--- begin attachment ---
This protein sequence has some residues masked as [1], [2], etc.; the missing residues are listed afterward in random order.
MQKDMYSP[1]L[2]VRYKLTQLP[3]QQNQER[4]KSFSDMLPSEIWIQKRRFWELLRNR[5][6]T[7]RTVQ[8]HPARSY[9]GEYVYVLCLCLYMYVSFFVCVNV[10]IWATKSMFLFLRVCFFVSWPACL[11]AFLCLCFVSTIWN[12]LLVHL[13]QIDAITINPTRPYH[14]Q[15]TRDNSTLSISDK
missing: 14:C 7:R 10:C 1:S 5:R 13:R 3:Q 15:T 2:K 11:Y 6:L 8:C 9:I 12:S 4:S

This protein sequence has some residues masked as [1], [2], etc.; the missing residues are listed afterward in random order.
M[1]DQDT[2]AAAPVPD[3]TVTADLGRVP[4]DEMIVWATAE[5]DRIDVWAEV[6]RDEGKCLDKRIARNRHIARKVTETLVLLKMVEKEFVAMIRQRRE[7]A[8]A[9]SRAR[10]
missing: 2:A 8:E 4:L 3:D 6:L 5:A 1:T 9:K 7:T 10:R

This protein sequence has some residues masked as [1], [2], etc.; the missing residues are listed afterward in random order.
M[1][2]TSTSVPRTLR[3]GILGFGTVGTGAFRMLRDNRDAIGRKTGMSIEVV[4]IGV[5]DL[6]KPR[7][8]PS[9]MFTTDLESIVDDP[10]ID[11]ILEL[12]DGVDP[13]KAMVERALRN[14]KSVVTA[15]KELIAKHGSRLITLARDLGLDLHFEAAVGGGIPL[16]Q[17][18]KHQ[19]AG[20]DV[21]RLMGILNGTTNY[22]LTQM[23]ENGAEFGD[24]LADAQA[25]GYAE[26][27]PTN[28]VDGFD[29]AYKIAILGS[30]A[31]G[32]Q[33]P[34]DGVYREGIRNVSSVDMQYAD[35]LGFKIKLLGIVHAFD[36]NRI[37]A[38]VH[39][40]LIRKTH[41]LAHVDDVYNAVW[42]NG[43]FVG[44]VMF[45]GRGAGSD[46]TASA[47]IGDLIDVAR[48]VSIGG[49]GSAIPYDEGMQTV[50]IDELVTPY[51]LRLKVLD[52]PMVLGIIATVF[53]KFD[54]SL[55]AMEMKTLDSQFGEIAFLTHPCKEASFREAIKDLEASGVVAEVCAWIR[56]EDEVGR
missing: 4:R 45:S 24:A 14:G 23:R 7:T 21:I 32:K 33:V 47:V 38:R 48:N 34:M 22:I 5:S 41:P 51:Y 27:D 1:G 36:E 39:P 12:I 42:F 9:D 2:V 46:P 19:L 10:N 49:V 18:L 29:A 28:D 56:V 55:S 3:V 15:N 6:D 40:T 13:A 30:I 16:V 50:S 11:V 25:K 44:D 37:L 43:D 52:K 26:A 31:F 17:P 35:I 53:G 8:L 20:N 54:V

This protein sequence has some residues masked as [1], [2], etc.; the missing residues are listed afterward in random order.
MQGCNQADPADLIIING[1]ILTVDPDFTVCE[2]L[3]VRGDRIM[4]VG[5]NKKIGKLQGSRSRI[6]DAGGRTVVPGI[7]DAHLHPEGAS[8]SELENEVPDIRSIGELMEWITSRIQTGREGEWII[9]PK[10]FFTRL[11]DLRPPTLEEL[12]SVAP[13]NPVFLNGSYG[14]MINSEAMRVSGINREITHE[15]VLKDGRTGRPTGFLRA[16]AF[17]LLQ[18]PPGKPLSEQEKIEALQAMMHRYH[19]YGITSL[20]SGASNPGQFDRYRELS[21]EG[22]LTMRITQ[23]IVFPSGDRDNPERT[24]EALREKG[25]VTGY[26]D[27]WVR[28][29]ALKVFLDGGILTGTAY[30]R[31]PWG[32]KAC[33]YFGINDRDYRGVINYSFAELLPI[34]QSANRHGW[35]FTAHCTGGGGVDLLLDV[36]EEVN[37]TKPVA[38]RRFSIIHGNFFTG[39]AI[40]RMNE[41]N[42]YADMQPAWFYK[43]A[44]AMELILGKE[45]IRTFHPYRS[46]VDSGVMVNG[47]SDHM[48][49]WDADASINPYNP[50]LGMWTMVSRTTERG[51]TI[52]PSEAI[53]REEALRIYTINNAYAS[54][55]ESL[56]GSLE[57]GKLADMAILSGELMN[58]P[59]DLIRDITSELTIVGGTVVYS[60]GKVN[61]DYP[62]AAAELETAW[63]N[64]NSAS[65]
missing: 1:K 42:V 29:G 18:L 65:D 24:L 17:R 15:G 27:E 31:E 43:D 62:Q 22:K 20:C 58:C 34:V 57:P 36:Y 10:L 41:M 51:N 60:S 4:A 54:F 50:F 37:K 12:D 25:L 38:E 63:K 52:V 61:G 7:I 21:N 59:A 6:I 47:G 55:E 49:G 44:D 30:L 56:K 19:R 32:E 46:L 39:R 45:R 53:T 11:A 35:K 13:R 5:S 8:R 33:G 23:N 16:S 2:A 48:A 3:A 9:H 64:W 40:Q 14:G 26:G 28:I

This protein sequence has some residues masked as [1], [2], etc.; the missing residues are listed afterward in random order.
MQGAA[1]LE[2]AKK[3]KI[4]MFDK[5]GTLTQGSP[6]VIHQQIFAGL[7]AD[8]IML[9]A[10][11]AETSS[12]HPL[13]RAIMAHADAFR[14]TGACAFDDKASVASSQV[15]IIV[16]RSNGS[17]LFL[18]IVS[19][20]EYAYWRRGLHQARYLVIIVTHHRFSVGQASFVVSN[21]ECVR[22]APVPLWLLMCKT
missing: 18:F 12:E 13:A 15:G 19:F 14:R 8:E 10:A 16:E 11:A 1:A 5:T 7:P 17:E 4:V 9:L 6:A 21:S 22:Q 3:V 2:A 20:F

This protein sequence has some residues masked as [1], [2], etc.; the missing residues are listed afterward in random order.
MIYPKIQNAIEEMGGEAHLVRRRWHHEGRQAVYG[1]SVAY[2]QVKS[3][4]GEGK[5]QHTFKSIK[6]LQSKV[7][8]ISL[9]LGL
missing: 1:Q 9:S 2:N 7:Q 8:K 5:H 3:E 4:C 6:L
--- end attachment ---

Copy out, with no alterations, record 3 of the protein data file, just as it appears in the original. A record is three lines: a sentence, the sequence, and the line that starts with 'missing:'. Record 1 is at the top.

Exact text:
This protein sequence has some residues masked as [1], [2], etc.; the missing residues are listed afterward in random order.
M[1][2]TSTSVPRTLR[3]GILGFGTVGTGAFRMLRDNRDAIGRKTGMSIEVV[4]IGV[5]DL[6]KPR[7][8]PS[9]MFTTDLESIVDDP[10]ID[11]ILEL[12]DGVDP[13]KAMVERALRN[14]KSVVTA[15]KELIAKHGSRLITLARDLGLDLHFEAAVGGGIPL[16]Q[17][18]KHQ[19]AG[20]DV[21]RLMGILNGTTNY[22]LTQM[23]ENGAEFGD[24]LADAQA[25]GYAE[26][27]PTN[28]VDGFD[29]AYKIAILGS[30]A[31]G[32]Q[33]P[34]DGVYREGIRNVSSVDMQYAD[35]LGFKIKLLGIVHAFD[36]NRI[37]A[38]VH[39][40]LIRKTH[41]LAHVDDVYNAVW[42]NG[43]FVG[44]VMF[45]GRGAGSD[46]TASA[47]IGDLIDVAR[48]VSIGG[49]GSAIPYDEGMQTV[50]IDELVTPY[51]LRLKVLD[52]PMVLGIIATVF[53]KFD[54]SL[55]AMEMKTLDSQFGEIAFLTHPCKEASFREAIKDLEASGVVAEVCAWIR[56]EDEVGR
missing: 4:R 45:S 24:A 14:G 23:R 7:T 21:I 32:K 33:V 47:V 38:R 48:N 34:M 22:I 5:S 41:P 51:Y 27:D 1:G 36:E 39:P 12:I 42:F 9:D 2:V 46:P 19:L 10:N 49:V 18:L 29:A 28:D 56:V 55:S 3:V 15:N 6:D 40:T 13:A 30:I 16:V 50:S 11:V 25:K 44:D 37:L 43:D 52:K 26:A 31:F 17:P 35:I 53:G 8:L 20:N 54:V